Employees must provide sufficient information for the employer to determine if they leave may qualify for FMLA protection and the anticipated timing and duration of the leave. Sufficient information may include that the employee is unable to perform job functions, the family member is unable to perform daily activities, the need for hospitalization or continuing treatment by a heal care provider, or circumstances supporting the need for military family leave. Employees also must inform the employer if the requested leave is for a reason for which FMLA leave was previously taken or certified. Employees also may be required to provide a certification and periodic recertification supporting the need for leave.
CI will inform the employees requesting leave whether they are eligible under FMLA. If they are, the notice will specify any additional information required as well as the employees' rights and responsibilities. If they are not eligible, CI will provide a reason for the ineligibility. CI will inform employees if leave will be designated as FMLA-protected and the amount of leave counted against the employee's leave entitlement. If the employer determines that the leave is not FMLA-protected, CI will notify the employee.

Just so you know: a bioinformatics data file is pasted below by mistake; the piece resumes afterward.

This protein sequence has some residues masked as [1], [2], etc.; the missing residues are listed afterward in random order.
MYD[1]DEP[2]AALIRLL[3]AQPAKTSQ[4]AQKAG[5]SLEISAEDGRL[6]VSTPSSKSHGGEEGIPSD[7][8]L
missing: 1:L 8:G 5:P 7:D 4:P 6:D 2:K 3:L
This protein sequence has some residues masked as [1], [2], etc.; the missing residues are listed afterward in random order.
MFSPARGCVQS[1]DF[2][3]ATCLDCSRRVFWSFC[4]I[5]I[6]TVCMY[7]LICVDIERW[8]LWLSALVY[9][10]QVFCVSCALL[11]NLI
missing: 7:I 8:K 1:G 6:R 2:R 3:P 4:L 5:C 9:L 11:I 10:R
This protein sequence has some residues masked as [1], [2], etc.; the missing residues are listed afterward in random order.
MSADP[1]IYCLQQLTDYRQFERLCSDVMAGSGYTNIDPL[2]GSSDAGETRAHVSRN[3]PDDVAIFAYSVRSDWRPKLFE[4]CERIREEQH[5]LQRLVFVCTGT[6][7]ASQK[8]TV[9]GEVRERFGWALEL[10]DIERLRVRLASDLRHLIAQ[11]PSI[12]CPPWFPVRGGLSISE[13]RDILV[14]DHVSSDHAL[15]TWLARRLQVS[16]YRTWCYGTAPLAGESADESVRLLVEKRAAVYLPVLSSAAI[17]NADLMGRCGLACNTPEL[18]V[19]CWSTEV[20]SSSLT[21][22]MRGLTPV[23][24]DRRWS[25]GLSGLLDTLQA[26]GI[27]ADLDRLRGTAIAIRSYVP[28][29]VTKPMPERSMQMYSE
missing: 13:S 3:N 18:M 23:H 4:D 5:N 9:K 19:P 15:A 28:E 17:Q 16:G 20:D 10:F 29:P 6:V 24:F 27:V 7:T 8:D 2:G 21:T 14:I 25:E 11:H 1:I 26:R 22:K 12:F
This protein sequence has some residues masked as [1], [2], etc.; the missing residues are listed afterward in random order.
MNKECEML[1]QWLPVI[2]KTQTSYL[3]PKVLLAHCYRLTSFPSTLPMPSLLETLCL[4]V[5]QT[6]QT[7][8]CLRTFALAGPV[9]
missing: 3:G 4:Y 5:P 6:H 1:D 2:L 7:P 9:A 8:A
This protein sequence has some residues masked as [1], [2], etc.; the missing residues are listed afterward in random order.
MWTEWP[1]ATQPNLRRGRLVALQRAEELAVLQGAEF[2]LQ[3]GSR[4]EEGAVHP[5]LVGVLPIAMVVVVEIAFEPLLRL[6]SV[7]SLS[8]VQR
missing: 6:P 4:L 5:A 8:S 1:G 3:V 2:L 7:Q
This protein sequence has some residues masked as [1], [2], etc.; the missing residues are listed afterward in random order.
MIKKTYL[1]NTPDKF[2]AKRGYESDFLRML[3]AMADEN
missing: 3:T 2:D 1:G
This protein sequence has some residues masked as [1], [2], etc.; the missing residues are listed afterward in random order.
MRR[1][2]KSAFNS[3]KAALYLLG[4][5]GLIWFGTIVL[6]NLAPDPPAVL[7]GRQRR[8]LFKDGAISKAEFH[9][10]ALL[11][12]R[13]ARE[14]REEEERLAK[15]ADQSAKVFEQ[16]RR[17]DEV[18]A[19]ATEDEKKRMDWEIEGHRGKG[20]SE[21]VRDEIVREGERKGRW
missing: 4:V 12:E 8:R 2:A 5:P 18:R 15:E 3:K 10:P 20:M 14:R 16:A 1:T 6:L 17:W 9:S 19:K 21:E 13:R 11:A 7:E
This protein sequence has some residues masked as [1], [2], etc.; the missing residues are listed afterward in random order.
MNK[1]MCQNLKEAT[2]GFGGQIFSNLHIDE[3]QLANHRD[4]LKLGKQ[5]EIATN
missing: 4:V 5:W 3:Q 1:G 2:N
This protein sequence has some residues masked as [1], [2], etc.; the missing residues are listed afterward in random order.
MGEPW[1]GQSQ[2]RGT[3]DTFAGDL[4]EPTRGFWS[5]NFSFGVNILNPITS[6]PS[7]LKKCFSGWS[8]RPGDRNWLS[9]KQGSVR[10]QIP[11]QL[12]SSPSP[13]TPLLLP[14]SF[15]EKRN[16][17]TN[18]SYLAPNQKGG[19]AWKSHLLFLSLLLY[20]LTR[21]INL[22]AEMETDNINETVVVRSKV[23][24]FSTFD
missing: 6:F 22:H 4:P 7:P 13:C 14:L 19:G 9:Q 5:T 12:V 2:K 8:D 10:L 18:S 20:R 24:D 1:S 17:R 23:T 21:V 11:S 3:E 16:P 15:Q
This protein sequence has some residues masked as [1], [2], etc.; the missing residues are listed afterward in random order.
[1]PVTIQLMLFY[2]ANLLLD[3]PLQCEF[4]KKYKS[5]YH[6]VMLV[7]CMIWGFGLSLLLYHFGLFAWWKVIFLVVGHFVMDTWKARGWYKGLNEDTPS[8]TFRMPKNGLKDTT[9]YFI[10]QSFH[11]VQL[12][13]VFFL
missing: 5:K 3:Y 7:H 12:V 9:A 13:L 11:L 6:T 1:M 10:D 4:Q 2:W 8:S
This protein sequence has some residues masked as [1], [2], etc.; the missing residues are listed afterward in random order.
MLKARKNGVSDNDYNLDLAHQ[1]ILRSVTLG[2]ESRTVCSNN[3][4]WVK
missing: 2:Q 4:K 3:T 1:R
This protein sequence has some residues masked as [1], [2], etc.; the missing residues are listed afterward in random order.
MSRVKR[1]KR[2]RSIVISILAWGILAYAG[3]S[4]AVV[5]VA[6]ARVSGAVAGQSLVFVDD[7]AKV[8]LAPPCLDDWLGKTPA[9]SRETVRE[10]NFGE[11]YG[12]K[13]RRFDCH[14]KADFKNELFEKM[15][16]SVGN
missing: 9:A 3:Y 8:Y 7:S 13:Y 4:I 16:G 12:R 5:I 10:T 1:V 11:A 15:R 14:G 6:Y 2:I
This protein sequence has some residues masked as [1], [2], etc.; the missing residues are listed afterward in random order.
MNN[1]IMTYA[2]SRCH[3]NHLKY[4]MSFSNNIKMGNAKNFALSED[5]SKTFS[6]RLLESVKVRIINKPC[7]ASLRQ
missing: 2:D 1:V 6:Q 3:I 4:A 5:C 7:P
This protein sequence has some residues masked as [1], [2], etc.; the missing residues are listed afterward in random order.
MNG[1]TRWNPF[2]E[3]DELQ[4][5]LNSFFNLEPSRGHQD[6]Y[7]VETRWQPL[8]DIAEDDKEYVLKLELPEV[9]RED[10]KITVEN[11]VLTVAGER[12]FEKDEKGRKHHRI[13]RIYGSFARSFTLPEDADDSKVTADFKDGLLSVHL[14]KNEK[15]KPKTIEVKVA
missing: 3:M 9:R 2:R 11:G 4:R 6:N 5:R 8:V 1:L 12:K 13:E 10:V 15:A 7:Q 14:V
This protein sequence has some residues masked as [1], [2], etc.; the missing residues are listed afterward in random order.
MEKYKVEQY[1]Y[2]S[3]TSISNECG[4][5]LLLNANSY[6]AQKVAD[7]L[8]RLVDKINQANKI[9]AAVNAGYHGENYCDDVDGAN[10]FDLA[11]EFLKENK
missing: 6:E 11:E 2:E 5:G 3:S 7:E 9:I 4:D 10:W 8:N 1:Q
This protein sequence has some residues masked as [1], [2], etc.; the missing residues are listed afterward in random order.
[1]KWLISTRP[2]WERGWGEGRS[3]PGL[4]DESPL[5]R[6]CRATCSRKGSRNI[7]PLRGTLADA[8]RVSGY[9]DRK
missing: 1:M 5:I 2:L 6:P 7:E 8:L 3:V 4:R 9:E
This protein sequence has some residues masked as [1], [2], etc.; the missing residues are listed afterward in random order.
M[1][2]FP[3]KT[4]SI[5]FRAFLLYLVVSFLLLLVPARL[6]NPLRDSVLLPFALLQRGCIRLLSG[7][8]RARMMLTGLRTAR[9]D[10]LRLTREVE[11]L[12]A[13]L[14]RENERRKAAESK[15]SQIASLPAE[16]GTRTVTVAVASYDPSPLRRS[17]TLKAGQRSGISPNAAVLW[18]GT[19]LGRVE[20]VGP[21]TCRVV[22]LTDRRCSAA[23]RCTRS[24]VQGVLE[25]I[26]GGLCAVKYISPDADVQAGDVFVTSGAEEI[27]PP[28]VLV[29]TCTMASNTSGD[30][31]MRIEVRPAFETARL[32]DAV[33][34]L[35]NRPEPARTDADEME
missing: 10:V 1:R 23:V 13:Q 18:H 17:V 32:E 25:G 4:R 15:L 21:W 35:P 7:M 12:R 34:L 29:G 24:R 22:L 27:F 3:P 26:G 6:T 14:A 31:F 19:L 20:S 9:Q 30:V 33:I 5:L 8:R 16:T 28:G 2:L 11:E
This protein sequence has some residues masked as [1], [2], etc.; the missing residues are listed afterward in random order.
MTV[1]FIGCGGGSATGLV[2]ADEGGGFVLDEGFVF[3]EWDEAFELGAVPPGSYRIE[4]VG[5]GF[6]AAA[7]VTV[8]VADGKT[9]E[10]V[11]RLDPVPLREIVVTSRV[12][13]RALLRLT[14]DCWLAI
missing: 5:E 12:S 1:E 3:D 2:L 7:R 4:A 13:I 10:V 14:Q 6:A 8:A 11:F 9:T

Military Family Leave Entitlements
Eligible employees with a spouse, son, daughter, or parent on active duty or call to active duty status in the National Guard or Reserves in support of a contingency operation may use their 12-week entitlement to address certain qualifying exigencies. Qualifying exigencies may include attending certain military events, arranging for alternative childcare, addressing certain financial and legal arrangements, attending certain counseling sessions, and attending post-deployment reintegration briefings.
FMLA also includes a special leave entitlement that permits eligible employees to take up to 26 weeks of leave to care for a covered servicemember during a single 12-month period. A covered servicemember is a current member of the Armed Forces, including a member of the National Guard or Reserves, who has a serious injury or illness incurred in the line of duty on active duty that may render the servicemember medically unfit to perform his or her duties for which the servicemember is undergoing medical treatment, recuperation, or therapy; or is in outpatient status; or is on the temporary disability retired list.
Unlawful Acts by Employers
FMLA makes it unlawful for any employer to:
- Interfere with, restrain, or deny the exercise of any right provided under FMLA;
- Discharge or discriminate against any person for opposing any practice made unlawful by FMLA or for involvement in any proceeding under or relating to FMLA.
An employee may file a complaint with the U.S. Department of Labor or may bring a private lawsuit against an employer.
FMLA does not affect any Federal or State law prohibiting discrimination, or supersede any State or local law or collective bargaining agreement which provides greater family or medical leave rights.
The Employee Rights and Responsibilities under the Family and Medical Leave Act document can be viewed here: www.dol.gov/esa/whd/fmla/finalrule/fmlaposter.pdf.